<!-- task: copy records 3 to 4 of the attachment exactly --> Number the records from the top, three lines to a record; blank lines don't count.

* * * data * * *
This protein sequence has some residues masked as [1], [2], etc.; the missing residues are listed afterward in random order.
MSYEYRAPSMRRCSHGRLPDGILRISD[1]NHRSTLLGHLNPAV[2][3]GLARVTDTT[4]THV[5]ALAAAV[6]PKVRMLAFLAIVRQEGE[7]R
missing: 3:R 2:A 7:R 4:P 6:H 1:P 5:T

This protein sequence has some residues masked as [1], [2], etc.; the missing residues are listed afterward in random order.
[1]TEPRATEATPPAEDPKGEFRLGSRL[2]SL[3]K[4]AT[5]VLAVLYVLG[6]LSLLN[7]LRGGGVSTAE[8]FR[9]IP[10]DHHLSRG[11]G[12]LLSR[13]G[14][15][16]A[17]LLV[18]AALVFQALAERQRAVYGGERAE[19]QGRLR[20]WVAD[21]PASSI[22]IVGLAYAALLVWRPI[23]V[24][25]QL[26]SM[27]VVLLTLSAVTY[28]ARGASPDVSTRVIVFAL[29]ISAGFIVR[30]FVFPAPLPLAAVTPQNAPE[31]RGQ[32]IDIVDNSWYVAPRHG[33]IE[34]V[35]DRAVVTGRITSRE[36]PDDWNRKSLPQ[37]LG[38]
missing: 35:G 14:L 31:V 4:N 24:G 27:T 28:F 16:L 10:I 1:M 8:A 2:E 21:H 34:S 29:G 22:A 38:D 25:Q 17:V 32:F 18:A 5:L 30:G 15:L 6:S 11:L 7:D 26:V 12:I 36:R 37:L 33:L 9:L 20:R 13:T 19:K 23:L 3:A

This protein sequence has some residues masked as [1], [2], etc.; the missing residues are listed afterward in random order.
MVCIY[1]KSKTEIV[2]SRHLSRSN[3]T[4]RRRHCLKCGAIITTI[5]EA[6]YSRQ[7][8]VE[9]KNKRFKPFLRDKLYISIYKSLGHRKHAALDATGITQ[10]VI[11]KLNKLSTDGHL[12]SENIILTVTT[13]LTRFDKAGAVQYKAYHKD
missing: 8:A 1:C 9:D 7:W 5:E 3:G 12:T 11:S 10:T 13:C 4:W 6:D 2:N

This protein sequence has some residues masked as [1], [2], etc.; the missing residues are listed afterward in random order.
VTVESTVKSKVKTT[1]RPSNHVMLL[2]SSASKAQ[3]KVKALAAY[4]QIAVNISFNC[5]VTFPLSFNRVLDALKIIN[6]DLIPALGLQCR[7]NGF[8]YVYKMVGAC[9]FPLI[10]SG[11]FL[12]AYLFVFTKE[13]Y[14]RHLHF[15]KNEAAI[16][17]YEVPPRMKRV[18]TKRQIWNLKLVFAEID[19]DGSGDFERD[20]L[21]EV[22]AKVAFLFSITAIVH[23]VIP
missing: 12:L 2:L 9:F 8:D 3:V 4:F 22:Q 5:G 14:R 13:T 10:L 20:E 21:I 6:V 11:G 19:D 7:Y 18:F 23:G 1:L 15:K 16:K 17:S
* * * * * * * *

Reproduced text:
This protein sequence has some residues masked as [1], [2], etc.; the missing residues are listed afterward in random order.
MVCIY[1]KSKTEIV[2]SRHLSRSN[3]T[4]RRRHCLKCGAIITTI[5]EA[6]YSRQ[7][8]VE[9]KNKRFKPFLRDKLYISIYKSLGHRKHAALDATGITQ[10]VI[11]KLNKLSTDGHL[12]SENIILTVTT[13]LTRFDKAGAVQYKAYHKD
missing: 8:A 1:C 9:D 7:W 5:E 3:G 12:T 11:S 10:T 13:C 4:W 6:D 2:N

This protein sequence has some residues masked as [1], [2], etc.; the missing residues are listed afterward in random order.
VTVESTVKSKVKTT[1]RPSNHVMLL[2]SSASKAQ[3]KVKALAAY[4]QIAVNISFNC[5]VTFPLSFNRVLDALKIIN[6]DLIPALGLQCR[7]NGF[8]YVYKMVGAC[9]FPLI[10]SG[11]FL[12]AYLFVFTKE[13]Y[14]RHLHF[15]KNEAAI[16][17]YEVPPRMKRV[18]TKRQIWNLKLVFAEID[19]DGSGDFERD[20]L[21]EV[22]AKVAFLFSITAIVH[23]VIP
missing: 12:L 2:L 9:F 8:D 3:V 4:F 22:Q 5:G 14:R 13:T 10:L 20:E 21:I 6:V 11:G 19:D 7:Y 18:F 23:G 1:L 15:K 16:K 17:S